Organizations are always looking for ways to streamline their operations to increase efficiency and mitigate downtime.
For many companies, a simple way to do that is to move hardware closer to the actual processes and line. For example, where a label printer would normally be housed in a separate area, safely away from the dust and debris of a warehouse, organizations are now moving these machines into the fray so workers don’t have to travel to print labels.
While this does make it more efficient to get the job done, it puts hardware in areas they’re not built for, i.e., environments that are heavy with dust, debris and particulates that can easily kill a machine. So, companies have to make a decision–is it worth the cost to invest in an enclosure to protect your hardware? What’s the ROI of an enclosure?
It’s fairly easy to calculate the tangible benefits of shielding hardware in an enclosure. For the most part, all an organization has to do is look at the price of a replacement machine.
For some, those calculations can easily justify the cost of an enclosure. But others might ask why they should pay to protect a machine that can be easily replaced.
Before an organization writes off an enclosure as frivolous and unnecessary, they should take a look at the intangible, harder-to-quantify benefits. Read on to learn more about these, and why organizations should look beyond the hardware replacement costs when considering protection.
Legacy Hardware & Software
Often, organizations use legacy hardware and/or software that can’t be easily replaced. For many, it’s a piece of hardware that runs software that controls a CNC router, laser or another piece of equipment that is integral to their processes. The software might be outdated and no longer supported. Or, it may require an operating system that’s no longer supported.
Either way, if the computer housing that software gets damaged by dust or debris and needs to be replaced, the organization might have to replace the software as well. Any organization that has implemented a new software can attest that the process can be expensive, time consuming and result in a lot of downtime while they train employees on the new software and work out the bugs.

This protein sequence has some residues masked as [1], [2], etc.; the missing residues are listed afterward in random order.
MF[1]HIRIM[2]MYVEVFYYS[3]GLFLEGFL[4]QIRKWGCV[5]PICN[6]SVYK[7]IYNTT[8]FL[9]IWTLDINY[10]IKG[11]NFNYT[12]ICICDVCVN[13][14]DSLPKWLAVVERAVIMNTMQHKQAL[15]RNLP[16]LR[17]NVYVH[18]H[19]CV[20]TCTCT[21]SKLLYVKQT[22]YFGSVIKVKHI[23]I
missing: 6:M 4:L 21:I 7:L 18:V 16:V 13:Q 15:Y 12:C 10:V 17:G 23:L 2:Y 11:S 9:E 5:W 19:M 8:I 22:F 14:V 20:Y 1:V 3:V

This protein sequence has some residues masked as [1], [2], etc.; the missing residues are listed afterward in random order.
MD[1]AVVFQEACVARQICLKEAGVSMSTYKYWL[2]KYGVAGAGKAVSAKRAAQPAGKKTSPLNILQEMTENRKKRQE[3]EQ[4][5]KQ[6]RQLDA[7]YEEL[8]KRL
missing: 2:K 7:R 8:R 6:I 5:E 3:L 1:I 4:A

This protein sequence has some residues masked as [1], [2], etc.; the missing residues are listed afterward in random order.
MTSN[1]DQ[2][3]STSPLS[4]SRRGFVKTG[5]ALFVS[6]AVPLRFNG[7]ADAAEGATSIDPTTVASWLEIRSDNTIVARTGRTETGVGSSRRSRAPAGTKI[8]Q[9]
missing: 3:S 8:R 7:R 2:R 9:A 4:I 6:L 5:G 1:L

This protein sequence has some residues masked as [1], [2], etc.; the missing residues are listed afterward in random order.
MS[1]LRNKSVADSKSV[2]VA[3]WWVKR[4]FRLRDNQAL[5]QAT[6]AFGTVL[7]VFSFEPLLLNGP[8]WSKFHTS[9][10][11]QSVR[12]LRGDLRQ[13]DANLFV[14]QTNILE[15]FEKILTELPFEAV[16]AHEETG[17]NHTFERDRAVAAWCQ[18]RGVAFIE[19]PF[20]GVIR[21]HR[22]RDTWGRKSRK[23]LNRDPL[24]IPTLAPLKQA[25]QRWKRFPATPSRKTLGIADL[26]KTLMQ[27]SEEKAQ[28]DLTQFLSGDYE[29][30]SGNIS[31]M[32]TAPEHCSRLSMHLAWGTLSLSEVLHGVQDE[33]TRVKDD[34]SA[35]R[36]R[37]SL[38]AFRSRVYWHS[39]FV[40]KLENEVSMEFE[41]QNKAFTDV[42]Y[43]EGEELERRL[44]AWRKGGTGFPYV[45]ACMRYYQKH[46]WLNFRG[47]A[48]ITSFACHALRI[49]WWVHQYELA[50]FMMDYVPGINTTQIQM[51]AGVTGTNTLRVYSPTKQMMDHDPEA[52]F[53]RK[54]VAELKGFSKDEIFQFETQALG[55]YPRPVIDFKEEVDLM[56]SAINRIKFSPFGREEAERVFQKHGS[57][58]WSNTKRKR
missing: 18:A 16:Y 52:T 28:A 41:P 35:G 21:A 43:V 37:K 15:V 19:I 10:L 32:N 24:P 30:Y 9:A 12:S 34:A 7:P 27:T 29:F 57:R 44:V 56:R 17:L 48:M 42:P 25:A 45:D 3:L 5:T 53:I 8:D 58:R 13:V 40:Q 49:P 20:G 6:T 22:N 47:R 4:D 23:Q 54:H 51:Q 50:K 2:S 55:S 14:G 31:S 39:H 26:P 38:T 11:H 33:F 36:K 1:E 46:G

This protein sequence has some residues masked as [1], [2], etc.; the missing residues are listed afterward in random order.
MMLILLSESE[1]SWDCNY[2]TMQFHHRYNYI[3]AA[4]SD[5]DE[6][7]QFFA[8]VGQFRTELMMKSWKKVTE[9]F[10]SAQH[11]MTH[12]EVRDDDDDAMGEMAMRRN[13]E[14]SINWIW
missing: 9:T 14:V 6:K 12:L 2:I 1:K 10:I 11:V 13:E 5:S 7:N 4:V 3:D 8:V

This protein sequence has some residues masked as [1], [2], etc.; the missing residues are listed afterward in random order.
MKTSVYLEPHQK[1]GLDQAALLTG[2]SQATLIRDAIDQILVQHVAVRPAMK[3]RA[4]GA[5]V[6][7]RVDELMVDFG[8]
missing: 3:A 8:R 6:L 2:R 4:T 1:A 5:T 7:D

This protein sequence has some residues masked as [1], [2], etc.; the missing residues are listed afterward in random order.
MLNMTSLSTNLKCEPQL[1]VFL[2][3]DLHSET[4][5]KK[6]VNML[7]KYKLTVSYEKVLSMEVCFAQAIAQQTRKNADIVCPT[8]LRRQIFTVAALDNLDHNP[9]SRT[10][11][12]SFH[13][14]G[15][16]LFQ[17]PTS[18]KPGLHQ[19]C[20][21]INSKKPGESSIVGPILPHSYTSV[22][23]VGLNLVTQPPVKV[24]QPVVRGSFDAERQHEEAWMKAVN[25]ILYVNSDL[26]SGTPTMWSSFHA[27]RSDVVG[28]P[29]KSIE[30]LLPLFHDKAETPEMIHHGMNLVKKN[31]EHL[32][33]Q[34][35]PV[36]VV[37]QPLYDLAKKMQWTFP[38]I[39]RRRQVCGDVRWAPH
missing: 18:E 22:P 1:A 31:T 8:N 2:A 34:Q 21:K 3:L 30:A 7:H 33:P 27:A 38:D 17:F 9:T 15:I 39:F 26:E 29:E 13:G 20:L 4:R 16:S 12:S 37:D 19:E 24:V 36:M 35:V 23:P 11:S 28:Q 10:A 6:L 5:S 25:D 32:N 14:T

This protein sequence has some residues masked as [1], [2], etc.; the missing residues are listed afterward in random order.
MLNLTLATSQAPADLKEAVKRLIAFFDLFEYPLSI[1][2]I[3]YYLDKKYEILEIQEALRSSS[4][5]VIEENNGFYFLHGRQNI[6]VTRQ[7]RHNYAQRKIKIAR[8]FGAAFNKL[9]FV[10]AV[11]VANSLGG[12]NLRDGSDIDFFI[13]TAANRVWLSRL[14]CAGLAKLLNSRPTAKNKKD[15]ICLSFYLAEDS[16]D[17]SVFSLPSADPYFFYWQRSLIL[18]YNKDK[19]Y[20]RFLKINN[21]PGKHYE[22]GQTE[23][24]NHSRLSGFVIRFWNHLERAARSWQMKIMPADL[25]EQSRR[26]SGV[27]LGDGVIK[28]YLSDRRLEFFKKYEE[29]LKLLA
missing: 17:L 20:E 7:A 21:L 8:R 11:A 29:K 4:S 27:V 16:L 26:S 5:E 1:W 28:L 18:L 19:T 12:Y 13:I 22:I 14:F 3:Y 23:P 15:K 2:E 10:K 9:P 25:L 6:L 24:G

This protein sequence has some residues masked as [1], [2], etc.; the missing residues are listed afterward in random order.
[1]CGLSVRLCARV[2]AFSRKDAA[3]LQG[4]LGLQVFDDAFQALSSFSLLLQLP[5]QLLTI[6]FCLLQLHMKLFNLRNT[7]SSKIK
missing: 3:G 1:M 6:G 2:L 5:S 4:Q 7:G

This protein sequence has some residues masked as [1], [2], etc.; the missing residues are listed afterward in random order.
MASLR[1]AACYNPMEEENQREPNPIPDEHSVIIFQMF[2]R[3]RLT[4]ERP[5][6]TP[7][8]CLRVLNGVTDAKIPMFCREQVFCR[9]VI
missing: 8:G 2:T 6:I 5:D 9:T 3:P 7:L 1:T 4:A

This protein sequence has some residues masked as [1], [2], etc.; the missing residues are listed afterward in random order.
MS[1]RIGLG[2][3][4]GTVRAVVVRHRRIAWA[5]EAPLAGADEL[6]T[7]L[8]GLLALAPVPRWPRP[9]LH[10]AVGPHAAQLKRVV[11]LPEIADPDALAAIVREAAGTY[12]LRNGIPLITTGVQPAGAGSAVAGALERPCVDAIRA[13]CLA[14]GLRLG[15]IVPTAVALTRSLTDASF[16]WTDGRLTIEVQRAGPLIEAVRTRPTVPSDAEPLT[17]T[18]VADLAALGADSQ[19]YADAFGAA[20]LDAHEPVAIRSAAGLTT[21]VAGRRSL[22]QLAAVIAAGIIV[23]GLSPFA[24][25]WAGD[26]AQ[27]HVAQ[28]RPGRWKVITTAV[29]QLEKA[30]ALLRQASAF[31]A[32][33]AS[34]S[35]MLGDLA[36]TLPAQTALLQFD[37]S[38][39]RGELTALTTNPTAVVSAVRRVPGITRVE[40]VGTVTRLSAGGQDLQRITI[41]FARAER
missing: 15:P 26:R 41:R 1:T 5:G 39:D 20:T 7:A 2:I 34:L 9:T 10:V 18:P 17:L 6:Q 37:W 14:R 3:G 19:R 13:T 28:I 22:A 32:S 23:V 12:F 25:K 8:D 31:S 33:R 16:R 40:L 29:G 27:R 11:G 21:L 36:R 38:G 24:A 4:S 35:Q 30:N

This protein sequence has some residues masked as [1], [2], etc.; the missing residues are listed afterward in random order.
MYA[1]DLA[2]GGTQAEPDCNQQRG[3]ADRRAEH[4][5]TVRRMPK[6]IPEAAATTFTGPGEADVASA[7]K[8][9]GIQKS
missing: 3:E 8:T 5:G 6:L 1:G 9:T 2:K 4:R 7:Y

For many change-averse organizations, this is not an acceptable risk. If your organization falls into that category, you should definitely consider learning how to protect your hardware with an enclosure. Doing so can add years to your machine’s life, thus prolonging the need for new software, hardware and all the headaches involved with the change.
Organizations employ a variety of processes and machines to ensure their quality meets their customer’s expectations and demands. Whether it’s a mass spectrometer, KEYENCE microscope, scales or some other specialized piece of equipment, organizations base much of their reputation on these machines day in and day out.
Therefore, if particulates get into one of those machines and cause an issue, the costs could be much more than just maintenance- or replacement-oriented. Instead, you could be risking your reputation and your customers’ trust.
For many, that danger to their reputation alone makes the cost of an enclosure worth the investment.
Printers–label and otherwise–provide services far beyond just ensuring packages are ready to ship.
Manufacturers use them to identify products and parts for easy reference and reordering down the road.
Small-batch beverage and food makers, among other craftspeople, use them to create quality labels for their products.
Sports organizations, warehouses, offices and retailers use them to print RFID chip labels to track the movement of products or ensure security.
Livestock owners use them to identify and track their assets.
Event venues and theme parks use them to create wrist bands that function as tickets.
So, if the printer head gets clogged, the internal components get coated in dust or something similar, the organization is likely to encounter a number of issues. Maybe the printer won’t print clearly, or maybe the label won’t stick properly.
Either way, the result will be maintenance costs associated with the printer as well as the less-tangible costs of lost parts orders, low customer confidence and more.
In the end, it’s always better to be safe than sorry. Sure, your hardware might be fine for a while without your organization spending the money on an enclosure.
Or, it could get clogged down and die, resulting in a variety of consequences.
If you’re interested in learning more about how DustShield can help protect your equipment–along with your organization’s product and reputation–with a quality enclosure, contact our enclosure specialists at 417.736.3746 or email@example.com. We can design and build a custom enclosure solution that will protect your hardware, fit it like a glove, and help extend its life.